I was born and raised in Jackson, Michigan. I have spent 44 of my 50 years living in Jackson. Back in the late 1800’s Jackson was known as “Central City” because it was the hub to all the rail lines that ran through Michigan. As the railroad died out, Jackson became known as the “Prison City” because we were home to world’s largest walled maximum security prison. My high school co-ed softball team called ourselves the Prison City Inmates.
When I headed east to Ann Arbor for five years at The University of Michigan, the conversation with the new people I met went like this …
“Where are you from?”
“Oh, the prison.”
“Yep, just got out.”
When I moved back to Jackson after a year out west and a couple months up north, it dawned on me … Jackson has been hiding from the prison city moniker as though ashamed of our status in the world. Back in the mid-90’s I started telling city leaders they need to embrace that image and play it up, not shirk from it. Be who you are, warts and all. Embrace your downside. Use your flaws to your advantage.
Over the years I have given that same advice to other businesses.
Earlier today I met with the chairperson of a really cool museum and gave her the same advice. Use the fact that your museum looks more like a musty old mausoleum to your advantage. “Shhh … don’t tell your friends what you found behind these cold concrete walls.” They could have a whole lot of fun with that. It definitely would be memorable, and it would take what people already think about the museum, its biggest flaw, and make it a positive.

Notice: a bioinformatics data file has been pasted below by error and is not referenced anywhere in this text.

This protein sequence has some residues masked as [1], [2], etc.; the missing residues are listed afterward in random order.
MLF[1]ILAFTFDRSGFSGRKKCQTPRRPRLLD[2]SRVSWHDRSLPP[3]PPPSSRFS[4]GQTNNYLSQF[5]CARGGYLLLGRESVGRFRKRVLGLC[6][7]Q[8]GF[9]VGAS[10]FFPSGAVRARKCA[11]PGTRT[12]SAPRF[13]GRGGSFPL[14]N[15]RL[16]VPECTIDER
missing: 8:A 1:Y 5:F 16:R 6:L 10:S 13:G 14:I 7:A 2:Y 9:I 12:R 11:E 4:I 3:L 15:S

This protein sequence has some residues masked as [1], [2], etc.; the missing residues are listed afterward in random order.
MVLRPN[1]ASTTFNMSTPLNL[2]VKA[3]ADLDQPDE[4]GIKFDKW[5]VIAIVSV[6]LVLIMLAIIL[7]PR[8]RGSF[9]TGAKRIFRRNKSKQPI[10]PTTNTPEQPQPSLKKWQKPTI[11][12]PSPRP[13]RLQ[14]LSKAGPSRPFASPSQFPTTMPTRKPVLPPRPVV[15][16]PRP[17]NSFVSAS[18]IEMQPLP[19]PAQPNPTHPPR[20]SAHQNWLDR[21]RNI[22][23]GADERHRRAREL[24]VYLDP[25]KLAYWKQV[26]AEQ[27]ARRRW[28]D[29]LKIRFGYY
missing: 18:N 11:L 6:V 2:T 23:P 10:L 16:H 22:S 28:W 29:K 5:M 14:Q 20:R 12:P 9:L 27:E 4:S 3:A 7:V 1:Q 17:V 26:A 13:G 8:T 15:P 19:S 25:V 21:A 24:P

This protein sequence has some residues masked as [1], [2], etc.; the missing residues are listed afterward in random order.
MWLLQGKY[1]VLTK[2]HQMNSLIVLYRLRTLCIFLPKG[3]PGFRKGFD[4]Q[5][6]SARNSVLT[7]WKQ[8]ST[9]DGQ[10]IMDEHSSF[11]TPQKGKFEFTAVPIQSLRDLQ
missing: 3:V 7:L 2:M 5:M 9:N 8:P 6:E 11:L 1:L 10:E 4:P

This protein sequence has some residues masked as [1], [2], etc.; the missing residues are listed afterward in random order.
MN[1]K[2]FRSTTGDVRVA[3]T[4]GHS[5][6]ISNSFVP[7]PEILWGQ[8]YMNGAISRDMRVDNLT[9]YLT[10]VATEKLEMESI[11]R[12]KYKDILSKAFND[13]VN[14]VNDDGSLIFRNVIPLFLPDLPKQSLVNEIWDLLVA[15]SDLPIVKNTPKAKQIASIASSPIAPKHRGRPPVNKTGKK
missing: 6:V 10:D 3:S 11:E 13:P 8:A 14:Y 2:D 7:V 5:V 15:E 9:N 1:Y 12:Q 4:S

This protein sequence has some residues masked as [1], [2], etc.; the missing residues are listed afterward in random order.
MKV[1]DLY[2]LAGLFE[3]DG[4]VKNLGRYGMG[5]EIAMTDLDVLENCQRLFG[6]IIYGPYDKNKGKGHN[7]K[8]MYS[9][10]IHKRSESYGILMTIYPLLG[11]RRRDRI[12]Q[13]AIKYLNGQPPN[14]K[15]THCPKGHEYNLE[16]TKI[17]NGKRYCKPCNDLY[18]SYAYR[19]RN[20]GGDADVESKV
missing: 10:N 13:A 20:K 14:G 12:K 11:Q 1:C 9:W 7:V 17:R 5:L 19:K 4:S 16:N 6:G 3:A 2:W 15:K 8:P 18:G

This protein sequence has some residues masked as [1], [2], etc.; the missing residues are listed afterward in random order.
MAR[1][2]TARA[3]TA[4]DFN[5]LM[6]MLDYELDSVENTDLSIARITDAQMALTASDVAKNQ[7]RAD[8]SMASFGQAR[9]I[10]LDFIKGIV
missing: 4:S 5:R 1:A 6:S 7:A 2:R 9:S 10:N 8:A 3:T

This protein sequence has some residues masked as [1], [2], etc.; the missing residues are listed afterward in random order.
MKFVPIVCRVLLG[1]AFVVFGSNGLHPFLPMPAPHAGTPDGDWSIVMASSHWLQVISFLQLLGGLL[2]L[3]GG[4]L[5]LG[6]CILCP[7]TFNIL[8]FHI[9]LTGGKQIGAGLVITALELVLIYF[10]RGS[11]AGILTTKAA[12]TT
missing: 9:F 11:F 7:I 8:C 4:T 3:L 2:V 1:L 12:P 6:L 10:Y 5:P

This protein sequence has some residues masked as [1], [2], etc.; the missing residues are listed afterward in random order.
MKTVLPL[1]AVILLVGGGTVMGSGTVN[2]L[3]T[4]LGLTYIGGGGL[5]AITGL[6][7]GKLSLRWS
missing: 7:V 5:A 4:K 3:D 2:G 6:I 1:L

I saw the chairperson’s gears in her brain start whirring. I know she is going to run with it and I can’t wait to see how it looks.
If you want some more ideas on how to turn a negative into a positive, check out this post I wrote back in 2011 about the Pig & Trebuchet Brew Pub and their “Bad Table”.
Identify the most negative aspect of your business and use it to your advantage. First, just by talking about it, you admit that A) you’re human, and B) you’re not perfect. That, alone earns you trust. Second, by bringing your negative aspects to light, you manage the expectations so that they never really seems as bad as they are painted out to be. Third, the flaws are memorable because they are flaws you own. No one else has your flaws.
If Jackson had embraced the Prison City moniker years ago, and made it a focal point of their advertising and marketing, we wouldn’t be wallowing around feeling sorry we aren’t Ann Arbor. Conventional wisdom said hide the ugly and only show the pretty. Conventional wisdom has sunk many a marketing & advertising campaign because people know you have an ugly hiding somewhere. The more you hide it, the more they will go looking for it. Embrace it and make it your calling card. Then it becomes an asset.
PS This is just one of the fun concepts we discuss in the SPOTLIGHT ON MARKETING & ADVERTISING workshop taking place Tuesday, June 20th. Sign up today and I’ll help you turn your negatives into positives (especially that bottom line.)